21 Nov 2017
Posted by Andrew Kantor
The White House’s Council of Economic Advisers has calculated the cost of the nation’s opioid epidemic at $504 billion — and that was in 2015. (That’s 2.8 percent of the country’s entire gross domestic product.)
That number takes into account treatment, lost wages, first responders … you get the picture. In other words, it’s money that could be spent on something else.
While you were enjoying your weekend, we were enjoying seeing a couple of* our folks making headlines.
President Liza Chapman was featured on ABC’s WSB Atlanta affiliate, talking about “how pharmacists are stepping up to help with the opioid crisis” (and viewed, we’re told, by about 96,425 people).
Meanwhile, GPhA’s VP of public policy, Greg “Fireball” Reybold, was quoted in the Valdosta Daily Times about the availability of naloxone in Georgia — specifically, that not every pharmacy has it in stock.
“There’s not a huge number of people coming in and looking for this,” he said, but “there’s a huge number of people who could benefit from it.”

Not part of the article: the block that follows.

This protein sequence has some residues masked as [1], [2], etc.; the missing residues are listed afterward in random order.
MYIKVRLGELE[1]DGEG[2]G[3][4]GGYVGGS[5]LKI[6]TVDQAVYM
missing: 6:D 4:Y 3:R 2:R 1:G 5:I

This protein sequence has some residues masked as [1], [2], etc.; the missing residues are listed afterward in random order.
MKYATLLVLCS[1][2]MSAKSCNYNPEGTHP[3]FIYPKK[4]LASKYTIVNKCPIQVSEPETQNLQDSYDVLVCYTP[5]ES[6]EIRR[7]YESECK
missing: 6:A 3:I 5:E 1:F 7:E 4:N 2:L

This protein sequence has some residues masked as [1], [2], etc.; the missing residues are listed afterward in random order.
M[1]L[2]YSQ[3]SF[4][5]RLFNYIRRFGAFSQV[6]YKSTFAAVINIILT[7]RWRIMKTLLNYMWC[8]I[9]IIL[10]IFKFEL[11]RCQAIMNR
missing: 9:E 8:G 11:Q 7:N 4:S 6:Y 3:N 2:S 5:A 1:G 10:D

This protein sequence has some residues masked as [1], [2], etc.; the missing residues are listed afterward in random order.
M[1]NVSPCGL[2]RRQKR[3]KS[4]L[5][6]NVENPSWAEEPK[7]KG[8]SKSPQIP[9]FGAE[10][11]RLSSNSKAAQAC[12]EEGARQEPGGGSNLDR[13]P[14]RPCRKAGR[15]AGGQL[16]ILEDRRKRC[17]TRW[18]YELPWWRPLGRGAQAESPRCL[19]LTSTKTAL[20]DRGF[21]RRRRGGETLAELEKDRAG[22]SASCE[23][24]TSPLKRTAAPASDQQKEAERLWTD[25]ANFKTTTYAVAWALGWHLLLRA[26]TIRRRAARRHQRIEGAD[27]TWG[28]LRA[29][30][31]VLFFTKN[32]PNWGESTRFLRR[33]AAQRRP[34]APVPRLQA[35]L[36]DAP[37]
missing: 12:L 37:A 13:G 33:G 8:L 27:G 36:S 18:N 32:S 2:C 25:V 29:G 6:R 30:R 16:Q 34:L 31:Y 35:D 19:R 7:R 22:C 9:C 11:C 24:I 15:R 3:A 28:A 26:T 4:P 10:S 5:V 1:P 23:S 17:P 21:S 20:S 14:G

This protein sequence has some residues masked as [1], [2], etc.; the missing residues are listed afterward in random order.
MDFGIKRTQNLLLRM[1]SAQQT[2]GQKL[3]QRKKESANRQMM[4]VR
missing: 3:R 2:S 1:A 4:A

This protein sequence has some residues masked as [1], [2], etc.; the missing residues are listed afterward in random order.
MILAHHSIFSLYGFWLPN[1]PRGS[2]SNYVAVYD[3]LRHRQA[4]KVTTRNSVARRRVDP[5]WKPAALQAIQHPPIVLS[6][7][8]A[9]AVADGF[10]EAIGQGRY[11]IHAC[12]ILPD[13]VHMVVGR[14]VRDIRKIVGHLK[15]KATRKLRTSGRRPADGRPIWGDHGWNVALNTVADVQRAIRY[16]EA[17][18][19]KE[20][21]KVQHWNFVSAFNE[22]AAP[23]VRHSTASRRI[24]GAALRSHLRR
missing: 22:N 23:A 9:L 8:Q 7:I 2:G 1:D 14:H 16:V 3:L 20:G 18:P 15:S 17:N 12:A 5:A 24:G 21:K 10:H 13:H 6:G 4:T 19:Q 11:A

The company would like to settle those opioid lawsuits in one fell swoop. In fact, it’s talking to states that haven’t sued it yet, too, and it’s hired the “Queen of Torts” to help it reach a settlement.
Except DEATH — death by the impending bird flu pandemic. Which researchers really don’t want to be alarmist about, so consider it a very quiet scream — like the kind you’d hear from a bird-flu researcher from inside his well-stocked bunker in Iceland.
Nevada prison officials really want to execute some people, and they’re planning to mix some drugs they have on hand — including diazepam and fentanyl — to try to do just that. But Pfizer, which makes those drugs, says, “No way.” It sold the drugs to help prisoners, not for lethal injections.
Nevada, though, is refusing to return the medication: “We are under no obligation, once we’ve made a purchase, to return it.”
Pfizer and most other pharmaceutical companies refuse to sell their products for executions. The United States is the only modern Western nation to still have the death penalty on the books.
Amsterdam will be the new, post-Brexit home of the European Medicines Agency.
Other than as a side dish, that is. It seems that squirrel brains (such as they are) experience the same lack of blood flow during hibernation that humans experience during a stroke.
Now, a team of NIH-funded scientists has identified a potential drug that could grant the same resilience to the brains of ischemic stroke patients by mimicking the cellular changes that protect the brains of those animals.